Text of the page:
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Chances are slim I'm gonna get back to this one for review. This also goes for the other two books using lead character Aud Torvingen, Stay (2002) and Always (2007). Readability drops as the trilogy of sorts marches to conclusion. Author Griffith has wisely stayed clear of the detective genre ever since.

The bunch make up a hell of a character study, but the plot loses its springiness as Aud continues to high dive off her emotional contrarieties while the action that stimulates it becomes more and more inert. I love Nicola's science fiction. Her Aud Torvingen series feels more like a cleansing.

But even a criticism like that doesn't take away from the pleasure and complexity of Aud Torvingen. She's a dreamy character: beautiful, smart, rich, a gourmet, extremely competent, an ex-cop and marital arts expert making her bad-ass, upper-end connected with a mother who's a Swedish diplomat, so sophisticated, so cosmopolitan she gets the important jobs like disassembling the art world to uncover the fakersphew! did I mention she's also a furniture-level woodworker? Or, that she fantasizes about killing people she meetsjust for the intellectual fun of it. There is no doubt this girl can bring home the stoats an' fry 'em up in the pan.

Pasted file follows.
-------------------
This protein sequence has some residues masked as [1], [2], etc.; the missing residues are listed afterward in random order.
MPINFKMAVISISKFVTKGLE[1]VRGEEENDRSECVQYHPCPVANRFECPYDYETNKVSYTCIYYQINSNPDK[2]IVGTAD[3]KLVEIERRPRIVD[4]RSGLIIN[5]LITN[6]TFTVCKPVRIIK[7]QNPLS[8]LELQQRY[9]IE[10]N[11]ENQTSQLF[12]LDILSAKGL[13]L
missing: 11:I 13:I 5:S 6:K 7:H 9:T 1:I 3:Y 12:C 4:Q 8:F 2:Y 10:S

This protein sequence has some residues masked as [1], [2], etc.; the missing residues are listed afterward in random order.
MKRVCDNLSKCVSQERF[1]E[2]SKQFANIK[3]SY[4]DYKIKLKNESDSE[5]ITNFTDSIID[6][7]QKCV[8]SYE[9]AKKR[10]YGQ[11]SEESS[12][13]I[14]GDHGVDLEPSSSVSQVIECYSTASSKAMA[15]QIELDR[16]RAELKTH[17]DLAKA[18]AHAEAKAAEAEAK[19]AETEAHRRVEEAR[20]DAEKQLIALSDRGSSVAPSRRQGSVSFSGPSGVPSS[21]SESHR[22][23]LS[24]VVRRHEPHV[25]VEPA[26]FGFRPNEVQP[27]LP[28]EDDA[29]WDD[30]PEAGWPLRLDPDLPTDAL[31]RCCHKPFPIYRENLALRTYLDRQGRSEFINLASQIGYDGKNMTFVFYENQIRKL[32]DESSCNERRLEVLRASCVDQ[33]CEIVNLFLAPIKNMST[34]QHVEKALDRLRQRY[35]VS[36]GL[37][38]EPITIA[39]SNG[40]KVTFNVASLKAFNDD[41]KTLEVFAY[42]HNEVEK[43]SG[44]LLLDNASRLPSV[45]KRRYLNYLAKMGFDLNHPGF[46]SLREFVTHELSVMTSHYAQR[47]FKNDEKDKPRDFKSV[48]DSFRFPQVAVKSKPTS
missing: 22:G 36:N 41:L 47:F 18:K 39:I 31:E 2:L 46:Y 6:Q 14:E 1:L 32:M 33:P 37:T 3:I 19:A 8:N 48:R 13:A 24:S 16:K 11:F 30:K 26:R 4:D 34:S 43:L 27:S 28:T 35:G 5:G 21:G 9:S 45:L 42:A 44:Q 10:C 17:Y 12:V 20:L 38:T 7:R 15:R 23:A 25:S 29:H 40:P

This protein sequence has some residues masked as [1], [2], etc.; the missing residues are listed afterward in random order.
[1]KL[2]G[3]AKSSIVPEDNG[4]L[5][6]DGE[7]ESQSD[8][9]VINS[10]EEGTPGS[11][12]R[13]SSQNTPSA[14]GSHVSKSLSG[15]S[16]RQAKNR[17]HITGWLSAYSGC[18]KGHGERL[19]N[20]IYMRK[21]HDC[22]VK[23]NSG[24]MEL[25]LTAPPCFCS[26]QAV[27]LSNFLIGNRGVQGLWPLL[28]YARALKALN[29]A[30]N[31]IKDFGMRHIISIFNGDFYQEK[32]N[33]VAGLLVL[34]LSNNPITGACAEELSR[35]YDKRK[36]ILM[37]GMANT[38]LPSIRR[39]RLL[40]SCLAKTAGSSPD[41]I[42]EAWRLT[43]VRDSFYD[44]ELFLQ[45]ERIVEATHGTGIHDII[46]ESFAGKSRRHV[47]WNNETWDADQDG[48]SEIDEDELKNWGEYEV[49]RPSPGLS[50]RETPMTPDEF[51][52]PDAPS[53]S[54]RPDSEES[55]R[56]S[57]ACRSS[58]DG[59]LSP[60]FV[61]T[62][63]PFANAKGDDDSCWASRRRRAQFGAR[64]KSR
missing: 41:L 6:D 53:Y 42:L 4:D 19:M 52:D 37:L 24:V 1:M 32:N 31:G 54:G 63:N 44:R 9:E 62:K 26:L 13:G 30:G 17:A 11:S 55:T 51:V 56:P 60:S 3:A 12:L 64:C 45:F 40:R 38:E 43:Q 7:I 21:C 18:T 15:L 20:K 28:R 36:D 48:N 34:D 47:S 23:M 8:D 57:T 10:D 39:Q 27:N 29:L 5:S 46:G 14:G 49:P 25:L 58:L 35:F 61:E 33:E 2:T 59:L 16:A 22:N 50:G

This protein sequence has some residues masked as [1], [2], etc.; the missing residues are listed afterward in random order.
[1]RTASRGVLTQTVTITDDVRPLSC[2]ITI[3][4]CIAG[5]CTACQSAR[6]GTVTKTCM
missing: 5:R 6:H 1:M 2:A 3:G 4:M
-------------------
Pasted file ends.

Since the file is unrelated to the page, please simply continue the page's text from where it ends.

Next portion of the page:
I know the emotional crises are supposed to rise in importance above the reality of the situations. They do. Just too much so. But then, I'm guy wired, being a guy an' all.

But that doesn't stop me from wanting to be Aud Torvingen.

 

text only © copyright 10/10/2015 by Larry Crawford

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